In Part 1, we reviewed the key concepts that drive supply/demand (and thus the price/relative value) of the U.S. dollar. In Part 2, we’ll cover the dynamics that could push the value of the USD vis-à-vis other currencies much higher in the years ahead.

    Interest Rates, Bonds and Carry Trades

    To understand the price of any currency—measured in other currencies, gold, oil, etc.—we look at a currency as a special kind of commodity, one that greases transactional trade of goods and services and also serves as a store of value. Like any commodity, its price relative to other commodities is determined by supply and demand.

    If demand is strong and supply is tight, the value will increase. This is the same for dollars, gold, oil, grain, bat guano, etc. The reverse is equally true: if demand slackens and supply balloons, the value will decline.

    To understand the supply and demand for currencies, we need to understand the role of interest rates, sovereign bonds and carry trades.

    The connection between interest rates and demand is self-explanatory: if interest rates paid at home are near-zero, and another nation’s bonds are paying a higher yield, it makes sense to sell (or borrow) one’s own currency and buy a bond denominated in another currency.

    This is the foundation of currency carry trades.  PP.com’s own Davefairtex recently offered an excellent explanation of how carry trades work on the Gold & Silver Group forum:

     I believe that QE causes inflation in other countries by dropping rates to 0% which encourages carry trades, whereby traders borrow USD for extremely low rates here in the US, and then send it overseas to find a yield.  Cheap money in the US causes money to flow elsewhere, where rates are higher.

    Carry Trade For Dummies:

    Step 1) Borrow $1 billion US at LIBOR-1M rate; cost 0.16%.

    Step 2) Trade $1 billion US for 1.075 billion AUD.

    Step 3) Buy 1.075 billion 2-year AUD govt bonds; yield 2.52%

    Step 4) Collect $23 million USD/year for doing no work at all.

    Carry trades work in both directions for the dollar…

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  • Blog
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    Where To From Here?

    An analysis of the good, the bad & the ugly
    by Brian Pretti

    Wednesday, September 3, 2014, 5:02 AM


    The financial markets were certainly correct in dismissing that rather abysmal first quarter 2014 GDP print, no?  After all, the current 4.2% GDP growth snapback revision in Q2 is proof positive Q1 was just a one-off fluke. Right?

    The fact is: for a good five years now, economic pundits have been both hoping for, and then repeatedly disappointed by, the US economy's inability to achieve "escape velocity”.

    So what lies ahead for the US economy? And for the financial markets? Are things going to get better or worse from here?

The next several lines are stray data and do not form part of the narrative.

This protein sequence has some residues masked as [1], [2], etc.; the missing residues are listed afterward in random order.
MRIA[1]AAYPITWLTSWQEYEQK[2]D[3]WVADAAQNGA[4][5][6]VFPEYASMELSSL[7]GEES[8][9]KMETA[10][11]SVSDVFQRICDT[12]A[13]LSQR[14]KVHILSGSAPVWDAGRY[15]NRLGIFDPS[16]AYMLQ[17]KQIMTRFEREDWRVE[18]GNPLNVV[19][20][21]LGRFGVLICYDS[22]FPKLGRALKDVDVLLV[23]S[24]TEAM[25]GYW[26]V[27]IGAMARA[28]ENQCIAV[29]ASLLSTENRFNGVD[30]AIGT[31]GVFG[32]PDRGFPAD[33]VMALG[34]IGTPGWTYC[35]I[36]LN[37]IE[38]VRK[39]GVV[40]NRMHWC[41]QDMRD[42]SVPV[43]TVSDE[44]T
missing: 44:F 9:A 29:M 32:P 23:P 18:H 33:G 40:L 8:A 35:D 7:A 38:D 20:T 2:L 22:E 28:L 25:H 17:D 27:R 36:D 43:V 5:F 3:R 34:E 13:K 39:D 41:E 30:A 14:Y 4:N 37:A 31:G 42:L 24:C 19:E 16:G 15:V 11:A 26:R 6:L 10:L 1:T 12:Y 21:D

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  • Podcast

    Lacy Hunt: The World Economy’s Terminal Case of Debt Sclerosis

    In danger of dying from too much debt
    by Adam Taggart

    Sunday, August 24, 2014, 3:54 PM


    Never before has the developed world carried this much debt. Never before have the central banks of those same countries expanded their balance sheets so much. Never before has so much sovereign debt been outright monetized. Never before have major financial institutions been officially designated as “too big to fail” and thereby been granted special license to assume gigantic risks.

    Dr. Lacy Hunt, economist and current executive vice president of Hoisington Investment Management Company, expects the macroeconomic situation to get worse from here:

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  • Insider
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    Off the Cuff: The Fed Is Very, Very Scared

    Confidence in its omnipotence is waning
    by Adam Taggart

    Friday, July 18, 2014, 6:16 PM

    • The Fed's Nightmare
      • Bedlam will ensure if/when the market loses confidence
    • Age of Anomalies
      • Fed-induced market distortions are shaking that confidence
    • Pump & Pray
      • Does the Fed have any better game plan?
    • Central Planning Fault Lines
      • Rifts among allies are increasing the risks
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  • Podcast

    Ethan Roland: The 8 Forms of Capital

    What permaculture can teach us about prosperity
    by Adam Taggart

    Sunday, May 25, 2014, 8:25 PM


    Building on top of last week's foundational discussion of permaculture, this week's podcast explores how the permaculture approach can be applied to creating value — aka, capital — across the full spectrum of our lives.

    Chris sits down with Ethan Roland to discuss the "Eight Forms of Capital" framework he and his partners at Appleseed Permaculture have developed: